Nicolas – simplicity can be so beautiful

Published On June 4, 2009 | By Richard Bruton | Reviews


by Pascal Girard

Drawn & Quarterly

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Such a short graphic novel, yet so beautifully made. It’s an incredibly simple thing in both narrative and artwork. Stunning, heartbreaking and oh so moving.

Nicolas is Pascal Gerard’s autobiographical tale about life following the death in childhood of his younger brother Nicolas. The entire book, just 64 spare and minimal pages is composed of a series of brief vignettes, snatches of moments from Gerard’s life, from child to adult that tell us, through very few lines and fewer words, so much about the ways that such a terrible tragedy resonates throughout everything he every does. Every moment, from a Christmas spent wondering why his parents spend half their time rejoicing in his excitement and half their time crying to his own irrational fear of considering even thinking about having children himself, refers in one way or another to the terrible loss that is all pervasive and off page.

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(Right at the start of the book and revisited at the very end: the idyllic but shortlived fraternal relationship that underpins Girard’s emotional responses throughout his young life.)

But despite the tone and subject of the book being so terrible, this never sinks into maudlin self-pitying tone, the tragedy is referred to constantly, but always as the backdrop to Girard moving on with his own life. It’s wonderfully done and all the more moving for it.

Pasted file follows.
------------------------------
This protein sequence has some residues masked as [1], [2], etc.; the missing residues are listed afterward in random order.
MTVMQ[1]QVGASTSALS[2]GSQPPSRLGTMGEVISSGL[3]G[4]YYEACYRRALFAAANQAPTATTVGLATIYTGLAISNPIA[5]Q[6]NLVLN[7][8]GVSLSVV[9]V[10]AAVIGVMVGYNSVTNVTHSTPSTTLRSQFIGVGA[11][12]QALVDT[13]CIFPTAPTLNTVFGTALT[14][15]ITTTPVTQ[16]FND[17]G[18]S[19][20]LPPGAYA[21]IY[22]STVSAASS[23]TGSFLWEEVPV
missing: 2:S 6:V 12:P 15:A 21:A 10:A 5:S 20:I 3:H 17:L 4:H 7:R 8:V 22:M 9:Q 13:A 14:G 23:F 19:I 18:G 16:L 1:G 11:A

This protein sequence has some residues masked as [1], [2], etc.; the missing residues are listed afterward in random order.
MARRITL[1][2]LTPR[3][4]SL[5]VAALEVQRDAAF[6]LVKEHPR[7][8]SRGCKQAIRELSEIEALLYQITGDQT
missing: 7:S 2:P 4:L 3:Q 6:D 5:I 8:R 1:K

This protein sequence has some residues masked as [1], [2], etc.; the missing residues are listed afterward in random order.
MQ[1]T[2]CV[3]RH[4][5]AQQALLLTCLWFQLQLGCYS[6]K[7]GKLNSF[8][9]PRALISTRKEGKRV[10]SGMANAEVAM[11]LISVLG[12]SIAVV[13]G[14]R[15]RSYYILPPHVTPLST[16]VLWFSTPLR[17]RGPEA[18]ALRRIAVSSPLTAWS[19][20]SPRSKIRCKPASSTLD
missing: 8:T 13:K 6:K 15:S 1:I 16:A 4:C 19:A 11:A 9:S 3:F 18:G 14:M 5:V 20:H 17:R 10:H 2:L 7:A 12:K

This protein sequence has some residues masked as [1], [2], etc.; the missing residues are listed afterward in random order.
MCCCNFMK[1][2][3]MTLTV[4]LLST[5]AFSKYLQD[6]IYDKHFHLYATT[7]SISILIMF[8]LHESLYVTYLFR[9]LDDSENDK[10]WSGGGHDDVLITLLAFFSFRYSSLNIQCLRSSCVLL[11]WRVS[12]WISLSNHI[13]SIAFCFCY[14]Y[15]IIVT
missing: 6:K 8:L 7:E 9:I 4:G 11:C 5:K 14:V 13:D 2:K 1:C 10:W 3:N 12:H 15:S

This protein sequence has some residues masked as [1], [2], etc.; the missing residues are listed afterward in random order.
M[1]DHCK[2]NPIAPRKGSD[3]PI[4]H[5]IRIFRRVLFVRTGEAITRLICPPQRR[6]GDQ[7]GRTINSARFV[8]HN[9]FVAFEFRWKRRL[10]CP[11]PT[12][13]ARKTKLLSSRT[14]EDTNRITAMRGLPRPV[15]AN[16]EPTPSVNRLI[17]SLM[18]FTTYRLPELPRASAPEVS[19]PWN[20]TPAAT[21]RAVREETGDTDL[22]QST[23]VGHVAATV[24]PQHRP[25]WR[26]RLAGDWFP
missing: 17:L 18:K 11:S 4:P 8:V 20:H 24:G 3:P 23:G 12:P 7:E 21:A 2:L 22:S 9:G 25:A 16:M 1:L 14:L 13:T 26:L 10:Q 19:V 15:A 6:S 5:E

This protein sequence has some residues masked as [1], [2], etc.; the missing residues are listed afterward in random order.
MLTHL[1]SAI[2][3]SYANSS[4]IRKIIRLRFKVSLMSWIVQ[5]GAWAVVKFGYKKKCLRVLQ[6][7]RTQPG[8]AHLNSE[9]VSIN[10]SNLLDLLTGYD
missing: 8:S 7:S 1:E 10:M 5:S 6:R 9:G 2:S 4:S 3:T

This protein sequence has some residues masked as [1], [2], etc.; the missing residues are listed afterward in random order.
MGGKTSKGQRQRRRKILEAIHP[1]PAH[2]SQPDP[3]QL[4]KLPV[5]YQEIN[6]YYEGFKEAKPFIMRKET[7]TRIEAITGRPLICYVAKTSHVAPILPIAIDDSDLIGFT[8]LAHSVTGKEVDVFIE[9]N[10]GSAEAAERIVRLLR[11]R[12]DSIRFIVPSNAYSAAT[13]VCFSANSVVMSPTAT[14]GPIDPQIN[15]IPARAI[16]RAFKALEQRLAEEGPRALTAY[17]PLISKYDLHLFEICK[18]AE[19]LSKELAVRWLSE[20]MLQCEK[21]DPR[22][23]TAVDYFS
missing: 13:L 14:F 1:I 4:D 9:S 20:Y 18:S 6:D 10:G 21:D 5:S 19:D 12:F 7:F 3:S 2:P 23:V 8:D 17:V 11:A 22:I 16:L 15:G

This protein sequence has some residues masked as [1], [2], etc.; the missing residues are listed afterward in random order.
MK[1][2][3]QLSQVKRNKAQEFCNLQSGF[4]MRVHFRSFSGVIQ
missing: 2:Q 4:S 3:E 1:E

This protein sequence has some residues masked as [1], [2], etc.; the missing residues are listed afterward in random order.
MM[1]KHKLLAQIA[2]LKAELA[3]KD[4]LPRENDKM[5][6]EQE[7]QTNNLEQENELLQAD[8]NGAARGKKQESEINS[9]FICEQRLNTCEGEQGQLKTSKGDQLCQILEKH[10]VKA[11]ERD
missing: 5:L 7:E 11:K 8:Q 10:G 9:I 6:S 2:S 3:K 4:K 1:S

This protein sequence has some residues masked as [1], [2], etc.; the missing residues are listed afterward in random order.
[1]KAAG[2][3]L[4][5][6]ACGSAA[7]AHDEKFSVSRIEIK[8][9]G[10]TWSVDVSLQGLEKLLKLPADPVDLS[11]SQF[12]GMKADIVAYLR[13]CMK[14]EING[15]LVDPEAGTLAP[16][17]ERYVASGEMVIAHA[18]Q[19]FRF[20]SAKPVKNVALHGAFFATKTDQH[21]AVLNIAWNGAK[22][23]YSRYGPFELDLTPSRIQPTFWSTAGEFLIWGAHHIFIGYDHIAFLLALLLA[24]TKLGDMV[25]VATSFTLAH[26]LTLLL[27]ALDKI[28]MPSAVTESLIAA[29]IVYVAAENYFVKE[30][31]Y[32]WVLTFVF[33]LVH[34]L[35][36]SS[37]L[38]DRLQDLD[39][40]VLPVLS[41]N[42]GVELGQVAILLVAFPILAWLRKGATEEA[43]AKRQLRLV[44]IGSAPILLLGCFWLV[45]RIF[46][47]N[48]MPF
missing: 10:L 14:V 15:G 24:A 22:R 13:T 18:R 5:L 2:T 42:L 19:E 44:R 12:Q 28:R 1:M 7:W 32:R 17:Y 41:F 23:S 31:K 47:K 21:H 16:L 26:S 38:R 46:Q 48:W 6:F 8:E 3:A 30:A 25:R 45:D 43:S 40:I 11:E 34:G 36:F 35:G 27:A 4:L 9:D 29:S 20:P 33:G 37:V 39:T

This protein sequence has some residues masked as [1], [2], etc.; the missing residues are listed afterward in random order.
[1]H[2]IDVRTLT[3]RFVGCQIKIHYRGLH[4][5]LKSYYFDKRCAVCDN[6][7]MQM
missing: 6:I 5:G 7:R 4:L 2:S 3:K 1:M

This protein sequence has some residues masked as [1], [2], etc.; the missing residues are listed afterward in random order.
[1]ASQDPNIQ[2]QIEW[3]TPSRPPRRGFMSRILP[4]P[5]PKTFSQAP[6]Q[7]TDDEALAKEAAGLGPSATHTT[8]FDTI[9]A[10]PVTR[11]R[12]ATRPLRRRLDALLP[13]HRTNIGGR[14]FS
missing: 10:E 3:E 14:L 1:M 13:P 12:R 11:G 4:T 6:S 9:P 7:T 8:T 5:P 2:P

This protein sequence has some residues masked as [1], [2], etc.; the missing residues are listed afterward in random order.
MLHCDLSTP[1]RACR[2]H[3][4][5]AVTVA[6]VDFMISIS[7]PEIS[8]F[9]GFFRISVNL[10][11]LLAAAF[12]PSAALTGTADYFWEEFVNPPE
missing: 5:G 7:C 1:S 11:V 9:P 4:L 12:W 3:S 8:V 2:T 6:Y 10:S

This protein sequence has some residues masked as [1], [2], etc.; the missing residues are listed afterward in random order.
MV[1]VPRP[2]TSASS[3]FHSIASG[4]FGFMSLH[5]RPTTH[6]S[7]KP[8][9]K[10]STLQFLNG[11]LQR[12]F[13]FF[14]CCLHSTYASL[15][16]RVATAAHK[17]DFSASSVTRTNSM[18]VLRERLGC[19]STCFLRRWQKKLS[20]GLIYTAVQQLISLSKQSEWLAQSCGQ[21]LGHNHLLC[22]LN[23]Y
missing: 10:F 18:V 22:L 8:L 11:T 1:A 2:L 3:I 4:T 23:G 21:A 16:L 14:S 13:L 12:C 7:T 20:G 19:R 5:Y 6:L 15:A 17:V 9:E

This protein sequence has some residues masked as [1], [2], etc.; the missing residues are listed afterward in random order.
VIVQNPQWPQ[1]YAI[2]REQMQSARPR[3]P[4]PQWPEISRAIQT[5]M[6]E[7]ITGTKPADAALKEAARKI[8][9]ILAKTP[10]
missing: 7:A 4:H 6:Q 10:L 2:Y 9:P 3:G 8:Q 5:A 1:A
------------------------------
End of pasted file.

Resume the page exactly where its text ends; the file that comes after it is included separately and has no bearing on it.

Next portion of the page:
And just as Girard’s writing is sparse and minimalist, his art is so simple and so clean, eschewing panels and detailed layouts for a couple of line drawings per page. Yet his art never fails to fully portray the exact meaning of the moment, never fails in it’s purpose. Simple, effective and incredibly memorable stuff.

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(The aftermath of Nicolas’ death, so simply and straightforwardly expressed, when Girard’s life changed forever.)

Nicolas is a portrait of the process of mourning, a process that never stops, no matter how far away the tragedy may be in years. This small graphic novel is just perfection in it’s portrayal of the way that life continues no matter how deep the grief. It’s simplicity is it’s greatest strength, with Girard making every single page, every tiny moment incredibly important in the emotional journey we all embark upon through this perfectly realised, simply told and wonderfully emotionally affecting story. Tears may well flow.

Richard Bruton.

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About The Author

Richard Bruton

– Started in comics retail aged 16 at Nostalgia & Comics, Birmingham. Now located in Yorkshire, he’s written for the Forbidden Planet International Blog since 2007. Specialising in UK Comics and All-Ages comics, Richard’s day job in a primary school allowed him to build the best children’s graphic novel library in the country.

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